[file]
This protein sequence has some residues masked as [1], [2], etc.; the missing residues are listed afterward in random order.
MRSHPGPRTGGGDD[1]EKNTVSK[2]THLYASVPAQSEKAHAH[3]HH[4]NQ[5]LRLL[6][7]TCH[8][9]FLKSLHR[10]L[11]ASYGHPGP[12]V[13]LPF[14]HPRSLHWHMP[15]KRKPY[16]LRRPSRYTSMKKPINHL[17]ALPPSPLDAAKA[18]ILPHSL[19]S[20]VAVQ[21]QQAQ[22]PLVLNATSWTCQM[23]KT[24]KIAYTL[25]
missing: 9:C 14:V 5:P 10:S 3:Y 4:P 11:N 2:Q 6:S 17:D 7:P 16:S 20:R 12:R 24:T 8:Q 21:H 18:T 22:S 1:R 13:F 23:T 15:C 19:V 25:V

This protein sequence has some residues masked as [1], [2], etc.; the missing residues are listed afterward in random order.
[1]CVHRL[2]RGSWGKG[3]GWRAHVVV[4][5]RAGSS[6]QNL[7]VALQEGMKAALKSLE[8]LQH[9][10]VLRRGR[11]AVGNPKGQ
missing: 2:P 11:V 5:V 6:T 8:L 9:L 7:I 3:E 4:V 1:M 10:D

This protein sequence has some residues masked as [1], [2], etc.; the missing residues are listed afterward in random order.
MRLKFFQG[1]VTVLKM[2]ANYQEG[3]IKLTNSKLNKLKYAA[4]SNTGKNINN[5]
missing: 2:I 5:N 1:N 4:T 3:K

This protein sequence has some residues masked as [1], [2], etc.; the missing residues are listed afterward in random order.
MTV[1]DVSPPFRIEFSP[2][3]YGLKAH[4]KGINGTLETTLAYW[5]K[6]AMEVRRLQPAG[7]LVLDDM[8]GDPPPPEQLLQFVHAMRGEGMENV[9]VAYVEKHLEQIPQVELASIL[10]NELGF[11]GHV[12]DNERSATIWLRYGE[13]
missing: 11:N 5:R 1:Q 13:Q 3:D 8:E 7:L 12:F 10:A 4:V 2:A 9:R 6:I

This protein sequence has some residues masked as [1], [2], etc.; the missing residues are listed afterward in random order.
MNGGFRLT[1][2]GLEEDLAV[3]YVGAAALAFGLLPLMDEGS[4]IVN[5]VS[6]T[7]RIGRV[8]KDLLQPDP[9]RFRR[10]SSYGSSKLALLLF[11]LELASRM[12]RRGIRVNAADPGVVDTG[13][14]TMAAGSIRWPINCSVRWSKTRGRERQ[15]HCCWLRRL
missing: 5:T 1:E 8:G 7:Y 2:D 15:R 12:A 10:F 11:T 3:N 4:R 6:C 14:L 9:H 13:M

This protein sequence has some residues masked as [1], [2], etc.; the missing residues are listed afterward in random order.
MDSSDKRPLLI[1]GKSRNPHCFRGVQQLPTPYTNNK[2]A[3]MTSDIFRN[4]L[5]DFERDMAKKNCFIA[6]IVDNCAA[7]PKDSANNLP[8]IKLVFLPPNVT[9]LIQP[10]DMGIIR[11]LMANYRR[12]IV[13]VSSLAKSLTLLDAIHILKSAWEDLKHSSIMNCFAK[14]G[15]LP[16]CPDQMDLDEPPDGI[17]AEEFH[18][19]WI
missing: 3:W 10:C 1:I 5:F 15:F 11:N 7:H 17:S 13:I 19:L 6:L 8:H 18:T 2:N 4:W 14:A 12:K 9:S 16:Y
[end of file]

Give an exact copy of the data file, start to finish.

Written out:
This protein sequence has some residues masked as [1], [2], etc.; the missing residues are listed afterward in random order.
MRSHPGPRTGGGDD[1]EKNTVSK[2]THLYASVPAQSEKAHAH[3]HH[4]NQ[5]LRLL[6][7]TCH[8][9]FLKSLHR[10]L[11]ASYGHPGP[12]V[13]LPF[14]HPRSLHWHMP[15]KRKPY[16]LRRPSRYTSMKKPINHL[17]ALPPSPLDAAKA[18]ILPHSL[19]S[20]VAVQ[21]QQAQ[22]PLVLNATSWTCQM[23]KT[24]KIAYTL[25]
missing: 9:C 14:V 5:P 10:S 3:Y 4:P 11:N 2:Q 6:S 17:D 7:P 16:S 20:R 12:R 24:T 8:Q 21:H 18:T 22:S 1:R 13:F 23:T 15:C 19:V 25:V

This protein sequence has some residues masked as [1], [2], etc.; the missing residues are listed afterward in random order.
[1]CVHRL[2]RGSWGKG[3]GWRAHVVV[4][5]RAGSS[6]QNL[7]VALQEGMKAALKSLE[8]LQH[9][10]VLRRGR[11]AVGNPKGQ
missing: 2:P 11:V 5:V 6:T 8:L 9:L 7:I 3:E 4:V 1:M 10:D

This protein sequence has some residues masked as [1], [2], etc.; the missing residues are listed afterward in random order.
MRLKFFQG[1]VTVLKM[2]ANYQEG[3]IKLTNSKLNKLKYAA[4]SNTGKNINN[5]
missing: 2:I 5:N 1:N 4:T 3:K

This protein sequence has some residues masked as [1], [2], etc.; the missing residues are listed afterward in random order.
MTV[1]DVSPPFRIEFSP[2][3]YGLKAH[4]KGINGTLETTLAYW[5]K[6]AMEVRRLQPAG[7]LVLDDM[8]GDPPPPEQLLQFVHAMRGEGMENV[9]VAYVEKHLEQIPQVELASIL[10]NELGF[11]GHV[12]DNERSATIWLRYGE[13]
missing: 11:N 5:R 1:Q 13:Q 3:D 8:E 7:L 12:F 10:A 4:V 2:A 9:R 6:I

This protein sequence has some residues masked as [1], [2], etc.; the missing residues are listed afterward in random order.
MNGGFRLT[1][2]GLEEDLAV[3]YVGAAALAFGLLPLMDEGS[4]IVN[5]VS[6]T[7]RIGRV[8]KDLLQPDP[9]RFRR[10]SSYGSSKLALLLF[11]LELASRM[12]RRGIRVNAADPGVVDTG[13][14]TMAAGSIRWPINCSVRWSKTRGRERQ[15]HCCWLRRL
missing: 5:T 1:E 8:G 7:Y 2:D 15:R 12:A 10:F 11:T 3:N 4:R 6:C 14:L 9:H 13:M

This protein sequence has some residues masked as [1], [2], etc.; the missing residues are listed afterward in random order.
MDSSDKRPLLI[1]GKSRNPHCFRGVQQLPTPYTNNK[2]A[3]MTSDIFRN[4]L[5]DFERDMAKKNCFIA[6]IVDNCAA[7]PKDSANNLP[8]IKLVFLPPNVT[9]LIQP[10]DMGIIR[11]LMANYRR[12]IV[13]VSSLAKSLTLLDAIHILKSAWEDLKHSSIMNCFAK[14]G[15]LP[16]CPDQMDLDEPPDGI[17]AEEFH[18][19]WI
missing: 3:W 10:C 1:I 5:F 15:F 11:N 7:H 17:S 13:I 19:L 6:L 8:H 18:T 2:N 4:W 14:A 12:K 9:S 16:Y